Shameless attack on media
In the dying days of the Patrick Manning administration, People's National Movement (PNM) spokespersons accused the media in general, and the Express in particular, of being biased against their party and favouring the fledgling People's Partnership. Now, not even halfway through its term of office, the Kamla Persad-Bissessar administration is alleging pro-PNM agendas by the media.
All that this reveals, of course, is that the media were doing their job during the last PNM regime, and have continued to do so with the People's Partnership one. But, if there is any difference in the allegations of bias made by the PNM and the People's Partnership, it is that spokespersons for the latter have decided to make nasty personal remarks against reporters who have written stories which aroused the politicians' ire.
National Security Minister Jack Warner, in the Government's PR panel talk last Wednesday, dropped innuendoes about Express investigative reporter Asha Javeed. On the Internet, meanwhile, Government officials and/or their lackeys have indulged in what is most accurately described as fish-market gossip about Guardian reporter Denyse Renne, who wrote a report on the early proclamation of Section 34 which now has the Government so exercised.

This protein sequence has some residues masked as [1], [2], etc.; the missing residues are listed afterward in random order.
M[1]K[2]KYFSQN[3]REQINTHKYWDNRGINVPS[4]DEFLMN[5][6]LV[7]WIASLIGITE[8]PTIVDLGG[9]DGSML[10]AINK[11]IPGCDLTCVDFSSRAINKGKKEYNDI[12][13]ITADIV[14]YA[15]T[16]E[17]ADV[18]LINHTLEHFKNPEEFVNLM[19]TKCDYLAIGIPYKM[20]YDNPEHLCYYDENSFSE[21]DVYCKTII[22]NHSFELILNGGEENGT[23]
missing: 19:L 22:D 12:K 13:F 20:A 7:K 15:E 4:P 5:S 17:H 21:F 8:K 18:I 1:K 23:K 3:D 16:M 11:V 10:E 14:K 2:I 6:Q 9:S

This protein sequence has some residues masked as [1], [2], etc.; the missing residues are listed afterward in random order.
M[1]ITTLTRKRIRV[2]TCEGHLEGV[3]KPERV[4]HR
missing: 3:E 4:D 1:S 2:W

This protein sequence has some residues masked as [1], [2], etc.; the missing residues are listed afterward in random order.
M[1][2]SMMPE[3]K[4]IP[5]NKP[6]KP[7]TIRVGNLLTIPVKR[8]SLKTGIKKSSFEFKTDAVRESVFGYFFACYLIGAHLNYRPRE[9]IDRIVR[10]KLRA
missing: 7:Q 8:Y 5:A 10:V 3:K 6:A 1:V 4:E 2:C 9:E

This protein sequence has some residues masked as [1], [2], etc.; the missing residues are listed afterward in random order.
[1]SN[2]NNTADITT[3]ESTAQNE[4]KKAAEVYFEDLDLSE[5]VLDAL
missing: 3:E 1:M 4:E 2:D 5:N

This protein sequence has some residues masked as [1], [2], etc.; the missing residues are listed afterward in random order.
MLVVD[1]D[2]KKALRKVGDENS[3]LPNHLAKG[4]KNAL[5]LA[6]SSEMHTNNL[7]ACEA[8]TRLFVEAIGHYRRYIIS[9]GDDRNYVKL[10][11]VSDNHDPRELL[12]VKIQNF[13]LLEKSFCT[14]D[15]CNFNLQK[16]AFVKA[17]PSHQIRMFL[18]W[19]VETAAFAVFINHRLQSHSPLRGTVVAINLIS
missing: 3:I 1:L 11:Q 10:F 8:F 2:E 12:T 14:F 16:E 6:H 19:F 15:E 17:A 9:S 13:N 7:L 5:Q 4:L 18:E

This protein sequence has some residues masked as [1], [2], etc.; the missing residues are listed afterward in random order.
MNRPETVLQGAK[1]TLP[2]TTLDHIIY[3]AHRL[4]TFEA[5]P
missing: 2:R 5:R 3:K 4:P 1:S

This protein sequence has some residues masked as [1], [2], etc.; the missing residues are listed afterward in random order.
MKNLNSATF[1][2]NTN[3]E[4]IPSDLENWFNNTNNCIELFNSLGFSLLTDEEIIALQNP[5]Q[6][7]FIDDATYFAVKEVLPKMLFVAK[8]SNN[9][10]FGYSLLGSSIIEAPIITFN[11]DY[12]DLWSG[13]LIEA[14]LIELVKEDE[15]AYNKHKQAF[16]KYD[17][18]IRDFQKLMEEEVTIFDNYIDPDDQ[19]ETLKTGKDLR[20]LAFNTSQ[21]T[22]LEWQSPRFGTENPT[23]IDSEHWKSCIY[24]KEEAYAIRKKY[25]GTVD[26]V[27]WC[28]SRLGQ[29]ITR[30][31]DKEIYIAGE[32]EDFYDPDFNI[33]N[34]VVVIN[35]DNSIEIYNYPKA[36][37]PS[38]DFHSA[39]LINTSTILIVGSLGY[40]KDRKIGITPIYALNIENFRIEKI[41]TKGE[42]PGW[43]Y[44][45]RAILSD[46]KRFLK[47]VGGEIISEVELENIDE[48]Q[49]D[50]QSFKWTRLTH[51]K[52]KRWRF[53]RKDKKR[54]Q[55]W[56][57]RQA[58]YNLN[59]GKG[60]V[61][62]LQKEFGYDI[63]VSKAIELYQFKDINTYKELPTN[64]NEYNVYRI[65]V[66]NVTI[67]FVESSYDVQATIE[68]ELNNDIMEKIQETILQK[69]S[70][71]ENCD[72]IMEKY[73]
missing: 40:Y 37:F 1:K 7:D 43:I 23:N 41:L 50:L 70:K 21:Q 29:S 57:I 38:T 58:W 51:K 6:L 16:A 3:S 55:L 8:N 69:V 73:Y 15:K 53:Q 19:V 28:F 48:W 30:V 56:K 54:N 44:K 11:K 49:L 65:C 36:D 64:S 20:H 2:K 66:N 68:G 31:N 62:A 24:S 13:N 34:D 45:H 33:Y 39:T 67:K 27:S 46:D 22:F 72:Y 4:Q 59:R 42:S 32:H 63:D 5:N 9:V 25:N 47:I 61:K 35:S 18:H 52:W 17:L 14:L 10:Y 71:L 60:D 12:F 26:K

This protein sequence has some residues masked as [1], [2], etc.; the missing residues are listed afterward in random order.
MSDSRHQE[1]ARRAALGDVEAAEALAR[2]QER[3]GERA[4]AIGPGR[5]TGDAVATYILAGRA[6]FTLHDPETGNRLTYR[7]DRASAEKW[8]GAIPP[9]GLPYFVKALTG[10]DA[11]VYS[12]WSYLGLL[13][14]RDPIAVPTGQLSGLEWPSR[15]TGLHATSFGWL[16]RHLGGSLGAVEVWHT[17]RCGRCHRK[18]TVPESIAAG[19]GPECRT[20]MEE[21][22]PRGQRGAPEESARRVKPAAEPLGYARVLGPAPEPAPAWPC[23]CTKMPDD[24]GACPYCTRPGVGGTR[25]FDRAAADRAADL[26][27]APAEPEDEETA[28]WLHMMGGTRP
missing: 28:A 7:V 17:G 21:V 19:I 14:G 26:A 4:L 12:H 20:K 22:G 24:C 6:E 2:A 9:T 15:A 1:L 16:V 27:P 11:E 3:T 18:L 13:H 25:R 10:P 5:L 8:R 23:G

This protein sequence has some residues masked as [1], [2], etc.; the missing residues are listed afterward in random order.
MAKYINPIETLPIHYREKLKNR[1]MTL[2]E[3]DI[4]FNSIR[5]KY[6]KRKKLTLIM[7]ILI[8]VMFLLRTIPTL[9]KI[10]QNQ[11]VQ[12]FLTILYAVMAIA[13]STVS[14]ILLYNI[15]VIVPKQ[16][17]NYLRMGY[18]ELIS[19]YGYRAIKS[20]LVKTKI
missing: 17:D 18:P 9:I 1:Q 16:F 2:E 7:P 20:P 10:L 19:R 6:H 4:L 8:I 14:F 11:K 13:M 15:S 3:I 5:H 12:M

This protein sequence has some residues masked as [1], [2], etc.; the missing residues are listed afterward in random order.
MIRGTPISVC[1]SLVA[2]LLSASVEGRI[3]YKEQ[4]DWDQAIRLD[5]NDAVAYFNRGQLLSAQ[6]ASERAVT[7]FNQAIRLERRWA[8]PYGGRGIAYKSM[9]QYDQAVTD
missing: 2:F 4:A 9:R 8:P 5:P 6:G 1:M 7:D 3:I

Now if the media's reports are inaccurate or libellous, politicians always have recourse to the courts. That should be sufficient remedy. But the fact that the People's Partnership's leading spokespersons do not see this as sufficient suggests a certain desperation of mind. Minister Warner denied his statements about the media were a threat, but this is a man who holds the National Security portfolio and, as he himself revealed, hired a photographer to stand outside the Opposition Leader's constituency office all night in order to get a picture to score cheap political points on flooding.
In response, the Media Association of Trinidad and Tobago (MATT) warned yesterday, "If this trend is not rapidly checked, the association fears a trend of organised personal attacks against journalists will eventually damage the ability of the media to report fearlessly, undermine the functioning of the media—which is fundamental to all democracies—and ultimately weaken the rights of all citizens."
When politicians start attacking the media, it is generally a sign of desperation. Even as they vehemently deny being seriously concerned about Section 34 fallout, the Partnership is holding an expensive "pre-budget rally" today—claiming its supporters asked for one—and plans to have a weekly repeat of last Wednesday night's "discussion" on the pretext that the rum shop talk spouted by the five participants is an exercise in democracy.
But it is the media who safeguard democracy from the other three estates and, if the People's Partnership regime continues its attacks in this vein, citizens will know what its stance on democracy really is.